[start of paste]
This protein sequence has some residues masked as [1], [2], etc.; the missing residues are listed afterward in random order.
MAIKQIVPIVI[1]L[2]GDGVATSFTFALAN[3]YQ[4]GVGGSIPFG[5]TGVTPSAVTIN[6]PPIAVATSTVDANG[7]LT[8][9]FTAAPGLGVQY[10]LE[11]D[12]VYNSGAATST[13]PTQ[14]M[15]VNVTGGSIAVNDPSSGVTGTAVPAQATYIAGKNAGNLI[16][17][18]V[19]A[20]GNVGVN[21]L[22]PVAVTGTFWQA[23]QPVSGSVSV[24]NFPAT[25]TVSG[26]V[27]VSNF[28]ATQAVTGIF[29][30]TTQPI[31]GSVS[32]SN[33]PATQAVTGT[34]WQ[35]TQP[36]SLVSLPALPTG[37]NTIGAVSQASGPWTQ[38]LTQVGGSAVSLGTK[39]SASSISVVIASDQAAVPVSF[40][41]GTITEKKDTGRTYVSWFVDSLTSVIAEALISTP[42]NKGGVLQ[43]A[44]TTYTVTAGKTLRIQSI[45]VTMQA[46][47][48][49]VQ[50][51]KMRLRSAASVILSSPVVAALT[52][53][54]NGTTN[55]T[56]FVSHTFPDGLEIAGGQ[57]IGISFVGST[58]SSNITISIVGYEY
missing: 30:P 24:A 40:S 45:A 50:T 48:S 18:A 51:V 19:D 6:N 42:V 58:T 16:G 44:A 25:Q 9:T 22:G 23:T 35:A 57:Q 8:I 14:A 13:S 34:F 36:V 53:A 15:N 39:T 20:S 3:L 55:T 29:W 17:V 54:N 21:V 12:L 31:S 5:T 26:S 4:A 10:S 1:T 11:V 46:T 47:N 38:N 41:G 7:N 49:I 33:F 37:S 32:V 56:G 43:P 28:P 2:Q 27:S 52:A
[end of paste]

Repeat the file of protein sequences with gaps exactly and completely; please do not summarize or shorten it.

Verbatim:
This protein sequence has some residues masked as [1], [2], etc.; the missing residues are listed afterward in random order.
MAIKQIVPIVI[1]L[2]GDGVATSFTFALAN[3]YQ[4]GVGGSIPFG[5]TGVTPSAVTIN[6]PPIAVATSTVDANG[7]LT[8][9]FTAAPGLGVQY[10]LE[11]D[12]VYNSGAATST[13]PTQ[14]M[15]VNVTGGSIAVNDPSSGVTGTAVPAQATYIAGKNAGNLI[16][17][18]V[19]A[20]GNVGVN[21]L[22]PVAVTGTFWQA[23]QPVSGSVSV[24]NFPAT[25]TVSG[26]V[27]VSNF[28]ATQAVTGIF[29][30]TTQPI[31]GSVS[32]SN[33]PATQAVTGT[34]WQ[35]TQP[36]SLVSLPALPTG[37]NTIGAVSQASGPWTQ[38]LTQVGGSAVSLGTK[39]SASSISVVIASDQAAVPVSF[40][41]GTITEKKDTGRTYVSWFVDSLTSVIAEALISTP[42]NKGGVLQ[43]A[44]TTYTVTAGKTLRIQSI[45]VTMQA[46][47][48][49]VQ[50][51]KMRLRSAASVILSSPVVAALT[52][53][54]NGTTN[55]T[56]FVSHTFPDGLEIAGGQ[57]IGISFVGST[58]SSNITISIVGYEY
missing: 30:P 24:A 40:S 45:A 50:T 48:S 18:A 51:V 19:D 6:N 42:V 58:T 16:G 44:A 25:Q 9:T 22:G 23:T 35:A 57:Q 8:I 14:A 13:S 34:F 36:V 53:A 15:N 39:T 20:S 3:L 55:T 29:W 17:V 54:N 21:V 12:L 31:S 5:T 26:S 4:A 10:S 1:T 11:V 46:T 47:N 38:N 41:G 7:N 49:I 33:F 37:S 32:V 56:G 43:P 28:P 2:Q 27:S 52:A